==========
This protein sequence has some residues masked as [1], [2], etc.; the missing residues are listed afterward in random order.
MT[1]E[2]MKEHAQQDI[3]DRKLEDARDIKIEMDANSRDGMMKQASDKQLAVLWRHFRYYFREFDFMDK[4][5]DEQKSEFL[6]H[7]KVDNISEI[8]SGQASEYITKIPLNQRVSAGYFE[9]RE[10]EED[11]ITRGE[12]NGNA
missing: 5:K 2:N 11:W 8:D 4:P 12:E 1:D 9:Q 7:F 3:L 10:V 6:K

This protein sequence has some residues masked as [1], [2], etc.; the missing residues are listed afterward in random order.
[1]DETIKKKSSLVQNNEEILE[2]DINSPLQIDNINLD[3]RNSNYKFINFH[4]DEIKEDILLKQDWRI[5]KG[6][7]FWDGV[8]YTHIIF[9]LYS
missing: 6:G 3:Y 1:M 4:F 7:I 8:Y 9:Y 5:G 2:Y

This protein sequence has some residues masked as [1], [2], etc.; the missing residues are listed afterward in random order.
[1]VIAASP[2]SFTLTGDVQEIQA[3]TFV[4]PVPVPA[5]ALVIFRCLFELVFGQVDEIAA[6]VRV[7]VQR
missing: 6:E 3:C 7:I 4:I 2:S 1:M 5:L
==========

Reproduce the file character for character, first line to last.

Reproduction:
This protein sequence has some residues masked as [1], [2], etc.; the missing residues are listed afterward in random order.
MT[1]E[2]MKEHAQQDI[3]DRKLEDARDIKIEMDANSRDGMMKQASDKQLAVLWRHFRYYFREFDFMDK[4][5]DEQKSEFL[6]H[7]KVDNISEI[8]SGQASEYITKIPLNQRVSAGYFE[9]RE[10]EED[11]ITRGE[12]NGNA
missing: 5:K 2:N 11:W 8:D 4:P 12:E 1:D 9:Q 7:F 3:L 10:V 6:K

This protein sequence has some residues masked as [1], [2], etc.; the missing residues are listed afterward in random order.
[1]DETIKKKSSLVQNNEEILE[2]DINSPLQIDNINLD[3]RNSNYKFINFH[4]DEIKEDILLKQDWRI[5]KG[6][7]FWDGV[8]YTHIIF[9]LYS
missing: 6:G 3:Y 1:M 4:F 7:I 8:Y 9:Y 5:G 2:Y

This protein sequence has some residues masked as [1], [2], etc.; the missing residues are listed afterward in random order.
[1]VIAASP[2]SFTLTGDVQEIQA[3]TFV[4]PVPVPA[5]ALVIFRCLFELVFGQVDEIAA[6]VRV[7]VQR
missing: 6:E 3:C 7:I 4:I 2:S 1:M 5:L